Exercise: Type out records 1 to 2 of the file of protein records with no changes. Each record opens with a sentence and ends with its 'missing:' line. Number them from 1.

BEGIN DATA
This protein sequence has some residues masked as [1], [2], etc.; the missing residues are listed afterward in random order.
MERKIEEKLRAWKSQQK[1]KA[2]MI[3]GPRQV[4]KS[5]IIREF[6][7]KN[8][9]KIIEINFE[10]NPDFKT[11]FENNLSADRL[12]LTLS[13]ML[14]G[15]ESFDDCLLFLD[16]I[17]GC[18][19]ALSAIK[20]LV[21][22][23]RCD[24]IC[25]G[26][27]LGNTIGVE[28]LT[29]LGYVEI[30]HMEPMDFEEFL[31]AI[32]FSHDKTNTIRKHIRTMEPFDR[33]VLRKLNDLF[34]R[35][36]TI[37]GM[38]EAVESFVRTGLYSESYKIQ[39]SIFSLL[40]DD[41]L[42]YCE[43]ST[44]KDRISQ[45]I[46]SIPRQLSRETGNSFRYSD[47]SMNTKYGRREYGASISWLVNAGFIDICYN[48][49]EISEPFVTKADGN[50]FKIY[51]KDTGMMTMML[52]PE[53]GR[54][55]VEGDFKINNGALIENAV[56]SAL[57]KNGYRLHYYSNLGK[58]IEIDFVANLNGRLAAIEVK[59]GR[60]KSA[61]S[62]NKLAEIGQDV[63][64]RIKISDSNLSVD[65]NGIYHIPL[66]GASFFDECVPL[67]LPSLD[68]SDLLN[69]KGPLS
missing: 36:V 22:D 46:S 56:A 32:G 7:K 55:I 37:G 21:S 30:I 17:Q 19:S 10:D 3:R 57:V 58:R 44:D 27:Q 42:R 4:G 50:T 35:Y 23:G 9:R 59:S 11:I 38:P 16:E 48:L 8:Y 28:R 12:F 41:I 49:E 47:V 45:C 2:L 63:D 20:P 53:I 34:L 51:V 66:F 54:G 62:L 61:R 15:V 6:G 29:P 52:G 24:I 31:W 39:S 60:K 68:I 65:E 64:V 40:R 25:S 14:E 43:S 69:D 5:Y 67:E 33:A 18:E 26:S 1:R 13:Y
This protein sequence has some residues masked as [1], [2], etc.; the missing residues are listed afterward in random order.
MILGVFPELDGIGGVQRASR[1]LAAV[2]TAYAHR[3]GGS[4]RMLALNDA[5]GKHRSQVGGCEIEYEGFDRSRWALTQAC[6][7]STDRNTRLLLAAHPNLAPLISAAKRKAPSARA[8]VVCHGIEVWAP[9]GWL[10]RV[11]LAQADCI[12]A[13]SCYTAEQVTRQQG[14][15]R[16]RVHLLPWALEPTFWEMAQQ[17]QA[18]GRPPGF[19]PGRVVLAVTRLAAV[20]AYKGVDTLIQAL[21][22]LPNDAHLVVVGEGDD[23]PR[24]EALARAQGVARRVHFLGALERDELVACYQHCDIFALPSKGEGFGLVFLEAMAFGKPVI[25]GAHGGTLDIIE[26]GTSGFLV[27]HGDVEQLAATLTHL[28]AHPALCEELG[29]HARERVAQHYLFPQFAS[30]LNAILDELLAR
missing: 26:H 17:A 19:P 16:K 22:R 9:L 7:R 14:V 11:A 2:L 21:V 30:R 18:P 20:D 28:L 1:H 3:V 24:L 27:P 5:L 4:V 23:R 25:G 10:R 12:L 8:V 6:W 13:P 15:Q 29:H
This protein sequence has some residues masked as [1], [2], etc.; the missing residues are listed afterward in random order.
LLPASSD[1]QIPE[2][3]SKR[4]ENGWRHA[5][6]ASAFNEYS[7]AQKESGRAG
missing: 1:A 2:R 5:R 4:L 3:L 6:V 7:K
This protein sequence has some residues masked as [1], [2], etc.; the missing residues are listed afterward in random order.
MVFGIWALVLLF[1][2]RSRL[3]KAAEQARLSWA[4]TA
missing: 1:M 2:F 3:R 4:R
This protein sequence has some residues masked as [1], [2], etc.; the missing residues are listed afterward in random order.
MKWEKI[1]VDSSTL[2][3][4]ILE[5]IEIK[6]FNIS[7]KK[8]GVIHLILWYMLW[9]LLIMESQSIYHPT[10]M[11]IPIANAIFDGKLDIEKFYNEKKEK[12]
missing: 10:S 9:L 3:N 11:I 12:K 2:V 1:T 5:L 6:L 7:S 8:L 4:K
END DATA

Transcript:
This protein sequence has some residues masked as [1], [2], etc.; the missing residues are listed afterward in random order.
MERKIEEKLRAWKSQQK[1]KA[2]MI[3]GPRQV[4]KS[5]IIREF[6][7]KN[8][9]KIIEINFE[10]NPDFKT[11]FENNLSADRL[12]LTLS[13]ML[14]G[15]ESFDDCLLFLD[16]I[17]GC[18][19]ALSAIK[20]LV[21][22][23]RCD[24]IC[25]G[26][27]LGNTIGVE[28]LT[29]LGYVEI[30]HMEPMDFEEFL[31]AI[32]FSHDKTNTIRKHIRTMEPFDR[33]VLRKLNDLF[34]R[35][36]TI[37]GM[38]EAVESFVRTGLYSESYKIQ[39]SIFSLL[40]DD[41]L[42]YCE[43]ST[44]KDRISQ[45]I[46]SIPRQLSRETGNSFRYSD[47]SMNTKYGRREYGASISWLVNAGFIDICYN[48][49]EISEPFVTKADGN[50]FKIY[51]KDTGMMTMML[52]PE[53]GR[54][55]VEGDFKINNGALIENAV[56]SAL[57]KNGYRLHYYSNLGK[58]IEIDFVANLNGRLAAIEVK[59]GR[60]KSA[61]S[62]NKLAEIGQDV[63][64]RIKISDSNLSVD[65]NGIYHIPL[66]GASFFDECVPL[67]LPSLD[68]SDLLN[69]KGPLS
missing: 36:V 22:D 46:S 56:A 32:G 7:K 55:I 37:G 21:S 30:I 17:Q 19:S 10:D 3:R 57:V 58:R 44:D 27:Q 42:R 4:G 50:T 35:Y 23:G 9:R 59:S 11:I 38:P 16:E 48:L 8:Y 28:R 12:F 41:I 49:E 47:V 45:C 2:L 63:D 20:P 53:I 34:L 51:V 66:F 54:G 62:L 61:R 15:V 6:G 29:P 52:G 24:I 31:W 39:S 60:K 68:I 65:E 64:V 40:R 25:S 14:E 43:S 69:D 5:Y 67:E 33:A 18:E 26:S 1:R 13:Y
This protein sequence has some residues masked as [1], [2], etc.; the missing residues are listed afterward in random order.
MILGVFPELDGIGGVQRASR[1]LAAV[2]TAYAHR[3]GGS[4]RMLALNDA[5]GKHRSQVGGCEIEYEGFDRSRWALTQAC[6][7]STDRNTRLLLAAHPNLAPLISAAKRKAPSARA[8]VVCHGIEVWAP[9]GWL[10]RV[11]LAQADCI[12]A[13]SCYTAEQVTRQQG[14][15]R[16]RVHLLPWALEPTFWEMAQQ[17]QA[18]GRPPGF[19]PGRVVLAVTRLAAV[20]AYKGVDTLIQAL[21][22]LPNDAHLVVVGEGDD[23]PR[24]EALARAQGVARRVHFLGALERDELVACYQHCDIFALPSKGEGFGLVFLEAMAFGKPVI[25]GAHGGTLDIIE[26]GTSGFLV[27]HGDVEQLAATLTHL[28]AHPALCEELG[29]HARERVAQHYLFPQFAS[30]LNAILDELLAR
missing: 26:H 17:A 19:P 16:K 22:R 9:L 7:R 14:V 11:A 2:L 21:V 30:R 18:P 20:D 28:L 1:H 3:V 24:L 27:P 5:L 4:V 23:R 25:G 10:R 12:L 8:V 6:W 13:P 15:Q 29:H